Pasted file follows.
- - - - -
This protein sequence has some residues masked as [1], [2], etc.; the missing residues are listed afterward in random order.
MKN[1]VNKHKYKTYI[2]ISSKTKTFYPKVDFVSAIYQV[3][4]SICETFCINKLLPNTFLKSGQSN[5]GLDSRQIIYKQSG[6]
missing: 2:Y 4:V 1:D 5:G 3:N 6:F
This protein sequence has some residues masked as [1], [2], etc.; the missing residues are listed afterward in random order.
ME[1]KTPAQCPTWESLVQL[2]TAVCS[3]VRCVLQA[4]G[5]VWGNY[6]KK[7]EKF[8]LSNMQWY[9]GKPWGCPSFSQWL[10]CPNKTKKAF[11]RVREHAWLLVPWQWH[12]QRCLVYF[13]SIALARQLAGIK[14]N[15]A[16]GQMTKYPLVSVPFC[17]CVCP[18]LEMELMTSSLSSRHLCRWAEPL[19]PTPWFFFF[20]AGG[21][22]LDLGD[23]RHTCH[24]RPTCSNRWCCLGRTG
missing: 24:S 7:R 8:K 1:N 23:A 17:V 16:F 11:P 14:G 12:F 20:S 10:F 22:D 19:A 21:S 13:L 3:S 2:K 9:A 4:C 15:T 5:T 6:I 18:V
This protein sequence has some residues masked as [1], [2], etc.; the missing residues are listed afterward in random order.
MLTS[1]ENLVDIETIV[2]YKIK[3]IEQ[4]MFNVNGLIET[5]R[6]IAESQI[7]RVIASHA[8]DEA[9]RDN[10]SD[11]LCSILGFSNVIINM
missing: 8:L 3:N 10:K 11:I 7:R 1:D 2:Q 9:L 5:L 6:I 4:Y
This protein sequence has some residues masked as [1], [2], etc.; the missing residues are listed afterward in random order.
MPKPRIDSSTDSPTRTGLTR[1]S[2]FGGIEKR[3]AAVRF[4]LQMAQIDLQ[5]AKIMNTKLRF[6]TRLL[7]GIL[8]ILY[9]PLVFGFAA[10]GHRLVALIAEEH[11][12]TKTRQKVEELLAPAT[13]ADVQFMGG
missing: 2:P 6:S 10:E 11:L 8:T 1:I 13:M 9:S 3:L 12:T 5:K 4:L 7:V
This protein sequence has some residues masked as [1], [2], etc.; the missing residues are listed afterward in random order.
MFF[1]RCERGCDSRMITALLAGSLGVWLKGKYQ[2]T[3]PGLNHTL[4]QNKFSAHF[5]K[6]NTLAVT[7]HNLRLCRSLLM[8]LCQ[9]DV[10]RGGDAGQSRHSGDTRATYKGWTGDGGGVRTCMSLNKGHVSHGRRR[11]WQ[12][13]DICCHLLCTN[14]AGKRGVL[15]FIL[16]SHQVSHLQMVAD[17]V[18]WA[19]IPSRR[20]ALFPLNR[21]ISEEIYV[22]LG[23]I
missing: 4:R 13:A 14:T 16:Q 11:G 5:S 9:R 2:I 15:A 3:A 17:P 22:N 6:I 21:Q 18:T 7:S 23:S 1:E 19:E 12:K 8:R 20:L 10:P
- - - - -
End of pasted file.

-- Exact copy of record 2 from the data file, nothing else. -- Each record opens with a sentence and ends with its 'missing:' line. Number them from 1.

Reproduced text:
This protein sequence has some residues masked as [1], [2], etc.; the missing residues are listed afterward in random order.
ME[1]KTPAQCPTWESLVQL[2]TAVCS[3]VRCVLQA[4]G[5]VWGNY[6]KK[7]EKF[8]LSNMQWY[9]GKPWGCPSFSQWL[10]CPNKTKKAF[11]RVREHAWLLVPWQWH[12]QRCLVYF[13]SIALARQLAGIK[14]N[15]A[16]GQMTKYPLVSVPFC[17]CVCP[18]LEMELMTSSLSSRHLCRWAEPL[19]PTPWFFFF[20]AGG[21][22]LDLGD[23]RHTCH[24]RPTCSNRWCCLGRTG
missing: 24:S 7:R 8:K 1:N 23:A 17:V 16:F 11:P 14:G 12:F 20:S 10:F 22:D 19:A 21:S 13:L 3:S 2:K 9:A 4:C 15:T 5:T 6:I 18:V